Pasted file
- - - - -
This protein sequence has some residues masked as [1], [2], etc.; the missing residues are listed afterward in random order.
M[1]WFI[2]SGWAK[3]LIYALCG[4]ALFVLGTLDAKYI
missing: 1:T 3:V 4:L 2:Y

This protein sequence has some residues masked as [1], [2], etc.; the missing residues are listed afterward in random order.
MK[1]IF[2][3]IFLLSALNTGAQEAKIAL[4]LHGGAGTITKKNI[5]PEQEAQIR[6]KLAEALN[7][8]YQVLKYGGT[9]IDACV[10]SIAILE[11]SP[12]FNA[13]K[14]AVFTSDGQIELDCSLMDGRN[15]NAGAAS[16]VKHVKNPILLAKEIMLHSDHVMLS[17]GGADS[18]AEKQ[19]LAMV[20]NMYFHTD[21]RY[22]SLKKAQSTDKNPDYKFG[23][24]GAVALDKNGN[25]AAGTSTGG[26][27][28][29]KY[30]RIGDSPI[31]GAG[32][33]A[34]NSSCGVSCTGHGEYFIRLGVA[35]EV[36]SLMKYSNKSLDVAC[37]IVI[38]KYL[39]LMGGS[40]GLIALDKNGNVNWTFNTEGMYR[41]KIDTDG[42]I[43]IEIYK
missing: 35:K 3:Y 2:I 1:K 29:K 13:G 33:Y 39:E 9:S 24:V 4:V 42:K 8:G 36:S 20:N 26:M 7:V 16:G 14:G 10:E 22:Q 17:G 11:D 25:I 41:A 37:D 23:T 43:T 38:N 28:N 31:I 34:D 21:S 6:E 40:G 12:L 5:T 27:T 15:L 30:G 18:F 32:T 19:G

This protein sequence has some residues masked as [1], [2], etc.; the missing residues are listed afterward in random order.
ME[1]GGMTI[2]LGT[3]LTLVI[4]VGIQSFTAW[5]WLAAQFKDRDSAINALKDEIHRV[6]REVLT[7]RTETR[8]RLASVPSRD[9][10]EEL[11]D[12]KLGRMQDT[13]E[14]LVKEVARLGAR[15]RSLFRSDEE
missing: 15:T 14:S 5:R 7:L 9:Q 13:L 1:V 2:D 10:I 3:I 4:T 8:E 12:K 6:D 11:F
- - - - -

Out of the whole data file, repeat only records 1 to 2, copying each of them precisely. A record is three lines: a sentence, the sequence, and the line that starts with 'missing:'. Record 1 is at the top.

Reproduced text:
This protein sequence has some residues masked as [1], [2], etc.; the missing residues are listed afterward in random order.
M[1]WFI[2]SGWAK[3]LIYALCG[4]ALFVLGTLDAKYI
missing: 1:T 3:V 4:L 2:Y

This protein sequence has some residues masked as [1], [2], etc.; the missing residues are listed afterward in random order.
MK[1]IF[2][3]IFLLSALNTGAQEAKIAL[4]LHGGAGTITKKNI[5]PEQEAQIR[6]KLAEALN[7][8]YQVLKYGGT[9]IDACV[10]SIAILE[11]SP[12]FNA[13]K[14]AVFTSDGQIELDCSLMDGRN[15]NAGAAS[16]VKHVKNPILLAKEIMLHSDHVMLS[17]GGADS[18]AEKQ[19]LAMV[20]NMYFHTD[21]RY[22]SLKKAQSTDKNPDYKFG[23][24]GAVALDKNGN[25]AAGTSTGG[26][27][28][29]KY[30]RIGDSPI[31]GAG[32][33]A[34]NSSCGVSCTGHGEYFIRLGVA[35]EV[36]SLMKYSNKSLDVAC[37]IVI[38]KYL[39]LMGGS[40]GLIALDKNGNVNWTFNTEGMYR[41]KIDTDG[42]I[43]IEIYK
missing: 35:K 3:Y 2:I 1:K 29:K 13:G 33:Y 39:E 9:S 24:V 4:V 42:K 8:G 36:S 20:N 26:M 7:V 16:G 14:G 10:E 22:Q 17:G 11:D 25:I 41:A 37:D 23:T 43:T 38:N 28:N 31:I 34:D 21:S 6:E 40:G 12:L 5:T 27:T 15:L 30:G 18:F 32:T 19:G